« "You Ask....I Answer" - If I Know I'm Going Solo, What Should I Be Doing During the Summer Breaks While In Law School? | Main | Can You Really Afford To Bash The 'Millennial' Lawyer? »

June 08, 2008

"Tip of the Week" - Things We Hate To Admit (When Deciding Whether To Open A Solo Practice)

I'm paraphrasing the title from another excellent Tejvan Pettinger piece called, "Things We Hate To Admit" because when extrapolating to the challenges facing those who want to open a solo practice it just makes sense:

When things go wrong we are tempted to blame other people and external events beyond our control. We feel a helpless victim and use excuses to justify our unhappiness. External events can definitely make things difficult, but, ultimately what counts is how we respond and deal with situations. Two people can live through the same experience, but come through with a completely different outlook.

If we wait for outer circumstances to be favorable, we may be continually waiting. We need to learn how to make the most of our fate. If we can retain a positive outlook and aspire to overcome difficulties we will be able to improve our fate. Our thoughts and inner state of mind have the capacity to draw things into our life. If we expect problems we will inevitably generate them in some form. If we are open to attracting good experiences then they will also come.

If you want to open your own solo practice and are waiting for the 'perfect' time to do so, when all the stars align, you have enough money in the bank, your child is in school full days, your spouse gets their promotion, when the world will be sunshine, lollipops and rainbows ...well, guess what?  You are not really committed to opening your own solo practice.

If you know you want to open your own solo practice, don't wait for the 'perfect time.'  It doesn't exist.  If you really know you want to open your own practice look at your current circumstances, declare them 'perfect' and get started knowing you will have to find a way to address the unique challenges in your life today.  Always be proactive in your life, not reactive.  That is the real freedom.


TrackBack URL for this entry:

Listed below are links to weblogs that reference "Tip of the Week" - Things We Hate To Admit (When Deciding Whether To Open A Solo Practice):

» You Must Be Proactive! from Chuck Newton
Susan Cartier Liebel of Build A Solo Practice has written a great post on the need for those who want to enter into a solo practice to be proactive. She rights, If you want to open your own solo practice and are waiting for the 'perfect' time to do so,... [Read More]


Craig Niedenthal

Perfect post! I can vouch for this one. There is no perfect time. When i decided to jump in, my eldest was applying to colleges and paying for it is a big issue. Would be nice to have steady income coming in right about now. But there is no perfect time to jump in and if you wait for it, you will always find excuses....if you have the gut urge, go with your gut...and just do it.

Edward Wiest

Great message! In the end, no one but "you" is responsible for the practice you have, whatever form it takes--even at those times when (after client service) the interests of your current organization or your family must take temporary precedence. In essence, whatever the structure of our current organization, all of us are solos--or must be prepared to act like solos.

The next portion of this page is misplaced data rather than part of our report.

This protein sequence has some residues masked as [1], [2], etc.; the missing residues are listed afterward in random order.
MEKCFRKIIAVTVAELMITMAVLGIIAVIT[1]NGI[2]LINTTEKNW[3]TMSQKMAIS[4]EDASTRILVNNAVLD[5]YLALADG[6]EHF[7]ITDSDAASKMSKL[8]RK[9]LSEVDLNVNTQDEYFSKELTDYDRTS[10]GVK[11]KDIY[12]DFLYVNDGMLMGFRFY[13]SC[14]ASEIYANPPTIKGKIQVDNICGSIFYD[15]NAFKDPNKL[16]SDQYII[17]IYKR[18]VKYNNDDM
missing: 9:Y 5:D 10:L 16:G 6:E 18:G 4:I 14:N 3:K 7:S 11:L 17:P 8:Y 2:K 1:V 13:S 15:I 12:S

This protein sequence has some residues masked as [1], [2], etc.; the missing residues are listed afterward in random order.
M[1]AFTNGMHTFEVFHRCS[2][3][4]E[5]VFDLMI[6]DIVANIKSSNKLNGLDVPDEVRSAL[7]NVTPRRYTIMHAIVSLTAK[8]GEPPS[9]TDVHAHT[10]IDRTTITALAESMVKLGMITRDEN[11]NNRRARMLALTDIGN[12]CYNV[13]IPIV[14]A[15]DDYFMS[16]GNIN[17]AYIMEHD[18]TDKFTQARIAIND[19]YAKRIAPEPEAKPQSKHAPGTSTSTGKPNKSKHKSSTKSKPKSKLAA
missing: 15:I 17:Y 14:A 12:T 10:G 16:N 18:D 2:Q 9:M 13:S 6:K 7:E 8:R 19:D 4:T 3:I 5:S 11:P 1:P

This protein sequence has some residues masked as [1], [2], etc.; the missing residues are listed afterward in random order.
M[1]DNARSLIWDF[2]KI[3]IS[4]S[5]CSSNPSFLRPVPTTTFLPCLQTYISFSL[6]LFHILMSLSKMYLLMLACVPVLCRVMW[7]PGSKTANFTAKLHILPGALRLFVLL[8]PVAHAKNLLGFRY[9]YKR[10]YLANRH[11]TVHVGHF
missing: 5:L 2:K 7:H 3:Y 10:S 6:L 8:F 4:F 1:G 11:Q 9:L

Sean Goss

I am a practising accountant. We have a lot in common with our lawyer friends. Finding clients and matketing the practice is exceedingly difficult. But one word comes to mind...PERSEVERENCE. Dont ever give up. And I agree Edward...YOU are ultimately responsible.

Francine Denise Ward

I think having the courage to be accountable for our choices is important to remember, not just in building a solo law practice, but in doing anything. It is a significant key to success.

Jay Fleischman

I opened my solo practice in 1995 at the tender age of 25 years old. I was admitted to the bar for less than 10 months and left my former firm on the day before annual raises and bonuses were announced. I had about $1,000 in the bank and a bunch of credit cards. No clients, no background in the field in which I would eventually practice, and a whole bunch of youthful stupidity. It was the smartest move I ever made, and it was the right time - because I was emotionally ready. When the bug hits, you've got to treat it. Wait too long and it festers into a gaping wound, eating at your soul and leaving you empty inside.

Jack Vance

this is quite encouraging. i opened my solo practice in 2006 - almost 2 years ago - after a 4 year stint at a law firm. i'm still struggling and in debt (i think i net about 10K after taxes and overhead!), but everyone tells me that's the norm i.e 2-4 years of stress, debt and few clients before take-off (at the moment i have just 2 clients, yikes!). anyway, i shall be watching this site.

Susan Cartier Liebel

Jack, those people who supposedly are telling you this is normal, well I'm not sure they really know what they are talking about. I do notice you have no web presence or for that matter any google presence. This could be one of your problems. As far as a client is concerned, if they were referred to you and did a search for background they would have to question whether you exist ;-)

What you've presented is absolutely not normal and you may want to discuss with a professional what steps you can take to improve your situation to achieve normality.

The comments to this entry are closed.